Offline The Professor

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Re: APAs...AIPAs...Comp Yeast Strains?
« Reply #9 on: February 22, 2012, 05:29:50 PM »
After years of telling myself 05 was basically comparable to 1056, I recently did a split batch.  Although it wasn't a blind tasting, I thought 1056 was noticeably cleaner than 05.

I've always thought so as well. 
The two may have the same basic origins, but I don't see how they drying process would not affect the yeast.  The dry yeast manufacturers have certainly gotten good at delivering a good product, much better than in past years.  But it seems to me that the drying process would surely morph the original yeast into something at least  somewhat different.   Then again, I'm not a biologist... :-\

Re the OP's comments, as far as "getting lazy" with a particular yeast, if you have something you like and it works, using it as a standard isn't being lazy at all.  I have probably 5 or 6 different strains banked that I grow and use from time to time, but at least 95% of my brews (of various types) are made with the same 'house' yeast I've used since the late '80's.   I know what to expect from it, it works in a wide variety of styles, and has always been dependable.
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Offline thebigbaker

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Re: APAs...AIPAs...Comp Yeast Strains?
« Reply #10 on: February 22, 2012, 05:58:20 PM »
I use US-05 in my APAs and AIPAs.  My last APA won bronze in a local homebrew competition here in Denver put on by Dry Dock Brewery/ Brew Hut.  I'm only doing three gallon batches and use the entire packet of yeast.  I haven't tried 1056, so maybe that's what will get me gold next time. 
Jeremy Baker

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Offline bluesman

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Re: APAs...AIPAs...Comp Yeast Strains?
« Reply #11 on: February 22, 2012, 06:42:47 PM »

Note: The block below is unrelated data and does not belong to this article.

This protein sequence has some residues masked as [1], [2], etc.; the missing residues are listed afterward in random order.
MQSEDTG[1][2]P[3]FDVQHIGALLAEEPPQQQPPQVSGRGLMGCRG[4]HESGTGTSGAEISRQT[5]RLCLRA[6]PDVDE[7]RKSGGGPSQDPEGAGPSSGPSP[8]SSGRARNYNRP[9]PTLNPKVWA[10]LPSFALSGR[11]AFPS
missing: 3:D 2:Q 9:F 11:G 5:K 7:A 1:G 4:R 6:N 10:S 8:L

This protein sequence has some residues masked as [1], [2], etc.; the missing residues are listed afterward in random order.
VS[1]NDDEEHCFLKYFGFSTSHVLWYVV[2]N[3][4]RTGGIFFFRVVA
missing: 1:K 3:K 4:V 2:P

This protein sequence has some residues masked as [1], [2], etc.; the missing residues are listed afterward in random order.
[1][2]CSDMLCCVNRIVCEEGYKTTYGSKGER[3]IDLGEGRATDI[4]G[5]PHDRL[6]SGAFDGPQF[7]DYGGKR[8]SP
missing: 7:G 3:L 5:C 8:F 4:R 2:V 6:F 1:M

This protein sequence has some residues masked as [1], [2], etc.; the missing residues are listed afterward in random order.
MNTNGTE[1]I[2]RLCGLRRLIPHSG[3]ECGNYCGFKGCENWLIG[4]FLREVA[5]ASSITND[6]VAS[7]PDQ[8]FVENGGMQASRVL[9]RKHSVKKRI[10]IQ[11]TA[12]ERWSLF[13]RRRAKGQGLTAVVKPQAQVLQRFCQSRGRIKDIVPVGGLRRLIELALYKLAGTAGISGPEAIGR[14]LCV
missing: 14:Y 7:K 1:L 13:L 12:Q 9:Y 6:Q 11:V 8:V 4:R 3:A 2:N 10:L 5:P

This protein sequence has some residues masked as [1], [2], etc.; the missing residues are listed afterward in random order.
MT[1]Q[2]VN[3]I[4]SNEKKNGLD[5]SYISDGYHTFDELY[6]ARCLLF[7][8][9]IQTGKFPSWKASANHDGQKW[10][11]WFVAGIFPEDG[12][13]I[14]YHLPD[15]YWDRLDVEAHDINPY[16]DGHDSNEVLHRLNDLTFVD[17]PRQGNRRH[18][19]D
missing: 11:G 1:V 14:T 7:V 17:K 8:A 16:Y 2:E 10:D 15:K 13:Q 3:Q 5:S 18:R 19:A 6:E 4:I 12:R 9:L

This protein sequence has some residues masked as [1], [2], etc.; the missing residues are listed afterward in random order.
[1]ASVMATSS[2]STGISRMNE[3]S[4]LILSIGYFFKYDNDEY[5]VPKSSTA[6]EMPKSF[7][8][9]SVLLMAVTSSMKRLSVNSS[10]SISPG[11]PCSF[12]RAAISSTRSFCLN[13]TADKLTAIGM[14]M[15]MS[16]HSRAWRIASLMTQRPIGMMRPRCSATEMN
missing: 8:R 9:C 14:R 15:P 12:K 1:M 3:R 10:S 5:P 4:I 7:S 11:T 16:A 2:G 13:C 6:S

I like WY1056 and WLP001 the best. They seem to give me the cleanest flavor profile plus they attenuate fairly well. I also like WLP002 because it floccs out really well, but you have to adjust your mash temp down 2-3 degrees to get the same attenuation as the American strains.

I also agree with Denny in regards to US05. I get a very slight fruitiness from it.
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Offline veldy

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Re: APAs...AIPAs...Comp Yeast Strains?
« Reply #12 on: February 22, 2012, 06:58:21 PM »
Oh, I see now to who it is that I am replying :)

I guess I knew the answer to my question.  I am glad to find you in this great forum.

Tom

Offline hokerer

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Re: APAs...AIPAs...Comp Yeast Strains?
« Reply #13 on: February 22, 2012, 07:09:20 PM »
Oh, I see now to who it is that I am replying :)

Yeah, when I saw your question earlier, all I could think was a standard line from those old cowboy movies...  "you're not from around these parts, are you?"

:)
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Offline tschmidlin

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Re: APAs...AIPAs...Comp Yeast Strains?
« Reply #14 on: February 22, 2012, 08:06:08 PM »
The two may have the same basic origins, but I don't see how they drying process would not affect the yeast.  The dry yeast manufacturers have certainly gotten good at delivering a good product, much better than in past years.  But it seems to me that the drying process would surely morph the original yeast into something at least  somewhat different.   Then again, I'm not a biologist... :-\
There should not be any genetic effects of drying the yeast (so no morphing into something else), but there are very likely epigenetic effects (changes in gene expression and other non-genetic differences).  I think it would be interesting to compare the results after repitching in identical beers a few times, see if they perform more similarly.  They should in theory.
Tom Schmidlin